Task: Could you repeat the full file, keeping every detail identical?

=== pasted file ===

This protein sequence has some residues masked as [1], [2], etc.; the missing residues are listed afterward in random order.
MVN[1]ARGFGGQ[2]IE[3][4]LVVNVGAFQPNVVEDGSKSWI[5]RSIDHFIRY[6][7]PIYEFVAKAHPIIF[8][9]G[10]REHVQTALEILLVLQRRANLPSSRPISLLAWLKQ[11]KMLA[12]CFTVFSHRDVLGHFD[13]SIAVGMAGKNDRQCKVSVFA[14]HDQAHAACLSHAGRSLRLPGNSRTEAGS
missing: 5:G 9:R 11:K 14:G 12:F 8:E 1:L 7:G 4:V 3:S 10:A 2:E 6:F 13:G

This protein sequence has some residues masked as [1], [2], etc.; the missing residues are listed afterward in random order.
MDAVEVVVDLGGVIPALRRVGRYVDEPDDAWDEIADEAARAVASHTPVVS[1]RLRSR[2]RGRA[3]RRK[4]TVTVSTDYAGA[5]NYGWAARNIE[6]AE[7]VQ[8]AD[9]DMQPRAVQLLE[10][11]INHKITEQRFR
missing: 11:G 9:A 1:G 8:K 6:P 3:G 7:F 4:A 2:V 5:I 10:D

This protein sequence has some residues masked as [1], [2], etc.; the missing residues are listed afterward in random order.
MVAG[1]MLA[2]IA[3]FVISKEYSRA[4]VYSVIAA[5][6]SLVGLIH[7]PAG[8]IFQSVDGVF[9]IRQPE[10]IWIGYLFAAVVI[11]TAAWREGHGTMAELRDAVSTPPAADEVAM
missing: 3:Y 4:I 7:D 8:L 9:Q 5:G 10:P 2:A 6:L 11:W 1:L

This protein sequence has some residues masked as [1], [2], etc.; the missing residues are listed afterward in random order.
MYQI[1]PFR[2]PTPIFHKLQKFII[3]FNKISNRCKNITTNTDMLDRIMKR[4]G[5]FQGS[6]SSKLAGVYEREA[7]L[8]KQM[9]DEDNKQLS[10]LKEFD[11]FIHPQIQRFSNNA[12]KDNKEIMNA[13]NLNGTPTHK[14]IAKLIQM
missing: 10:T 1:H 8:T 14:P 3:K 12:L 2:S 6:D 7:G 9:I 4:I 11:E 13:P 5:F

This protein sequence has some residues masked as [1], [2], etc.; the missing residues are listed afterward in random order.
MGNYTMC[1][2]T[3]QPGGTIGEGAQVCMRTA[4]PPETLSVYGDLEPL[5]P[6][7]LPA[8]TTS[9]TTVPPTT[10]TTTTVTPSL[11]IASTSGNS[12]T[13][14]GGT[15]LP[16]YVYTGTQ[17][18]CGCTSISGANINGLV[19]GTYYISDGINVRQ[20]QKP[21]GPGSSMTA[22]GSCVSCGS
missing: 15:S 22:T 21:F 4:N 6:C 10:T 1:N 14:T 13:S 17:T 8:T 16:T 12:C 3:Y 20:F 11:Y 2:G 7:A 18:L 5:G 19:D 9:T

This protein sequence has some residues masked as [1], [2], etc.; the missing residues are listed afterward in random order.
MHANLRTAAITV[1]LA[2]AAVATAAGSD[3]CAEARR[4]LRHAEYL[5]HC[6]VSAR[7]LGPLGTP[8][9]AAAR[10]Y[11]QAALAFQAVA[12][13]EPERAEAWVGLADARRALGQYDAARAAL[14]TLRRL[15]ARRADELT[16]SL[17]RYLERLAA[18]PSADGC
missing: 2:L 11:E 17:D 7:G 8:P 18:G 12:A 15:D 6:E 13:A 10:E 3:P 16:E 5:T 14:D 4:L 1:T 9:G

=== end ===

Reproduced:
This protein sequence has some residues masked as [1], [2], etc.; the missing residues are listed afterward in random order.
MVN[1]ARGFGGQ[2]IE[3][4]LVVNVGAFQPNVVEDGSKSWI[5]RSIDHFIRY[6][7]PIYEFVAKAHPIIF[8][9]G[10]REHVQTALEILLVLQRRANLPSSRPISLLAWLKQ[11]KMLA[12]CFTVFSHRDVLGHFD[13]SIAVGMAGKNDRQCKVSVFA[14]HDQAHAACLSHAGRSLRLPGNSRTEAGS
missing: 5:G 9:R 11:K 14:G 12:F 8:E 1:L 7:G 4:V 3:S 10:A 2:E 6:F 13:G

This protein sequence has some residues masked as [1], [2], etc.; the missing residues are listed afterward in random order.
MDAVEVVVDLGGVIPALRRVGRYVDEPDDAWDEIADEAARAVASHTPVVS[1]RLRSR[2]RGRA[3]RRK[4]TVTVSTDYAGA[5]NYGWAARNIE[6]AE[7]VQ[8]AD[9]DMQPRAVQLLE[10][11]INHKITEQRFR
missing: 11:G 9:A 1:G 8:K 6:P 3:G 7:F 4:A 2:V 5:I 10:D

This protein sequence has some residues masked as [1], [2], etc.; the missing residues are listed afterward in random order.
MVAG[1]MLA[2]IA[3]FVISKEYSRA[4]VYSVIAA[5][6]SLVGLIH[7]PAG[8]IFQSVDGVF[9]IRQPE[10]IWIGYLFAAVVI[11]TAAWREGHGTMAELRDAVSTPPAADEVAM
missing: 3:Y 4:I 7:D 8:L 9:Q 5:G 10:P 2:A 6:L 11:W 1:L

This protein sequence has some residues masked as [1], [2], etc.; the missing residues are listed afterward in random order.
MYQI[1]PFR[2]PTPIFHKLQKFII[3]FNKISNRCKNITTNTDMLDRIMKR[4]G[5]FQGS[6]SSKLAGVYEREA[7]L[8]KQM[9]DEDNKQLS[10]LKEFD[11]FIHPQIQRFSNNA[12]KDNKEIMNA[13]NLNGTPTHK[14]IAKLIQM
missing: 10:T 1:H 8:T 14:P 3:K 12:L 2:S 6:D 7:G 9:I 4:I 11:E 13:P 5:F

This protein sequence has some residues masked as [1], [2], etc.; the missing residues are listed afterward in random order.
MGNYTMC[1][2]T[3]QPGGTIGEGAQVCMRTA[4]PPETLSVYGDLEPL[5]P[6][7]LPA[8]TTS[9]TTVPPTT[10]TTTTVTPSL[11]IASTSGNS[12]T[13][14]GGT[15]LP[16]YVYTGTQ[17][18]CGCTSISGANINGLV[19]GTYYISDGINVRQ[20]QKP[21]GPGSSMTA[22]GSCVSCGS
missing: 15:S 22:T 21:F 4:N 6:C 10:T 1:N 14:T 13:S 17:T 8:T 16:T 12:C 3:Y 20:F 11:Y 2:G 7:A 18:L 5:G 19:D 9:T

This protein sequence has some residues masked as [1], [2], etc.; the missing residues are listed afterward in random order.
MHANLRTAAITV[1]LA[2]AAVATAAGSD[3]CAEARR[4]LRHAEYL[5]HC[6]VSAR[7]LGPLGTP[8][9]AAAR[10]Y[11]QAALAFQAVA[12][13]EPERAEAWVGLADARRALGQYDAARAAL[14]TLRRL[15]ARRADELT[16]SL[17]RYLERLAA[18]PSADGC
missing: 2:L 11:E 17:D 7:G 8:P 18:G 12:A 15:D 6:E 13:A 10:E 3:P 16:E 5:T 14:D 4:L 1:T 9:G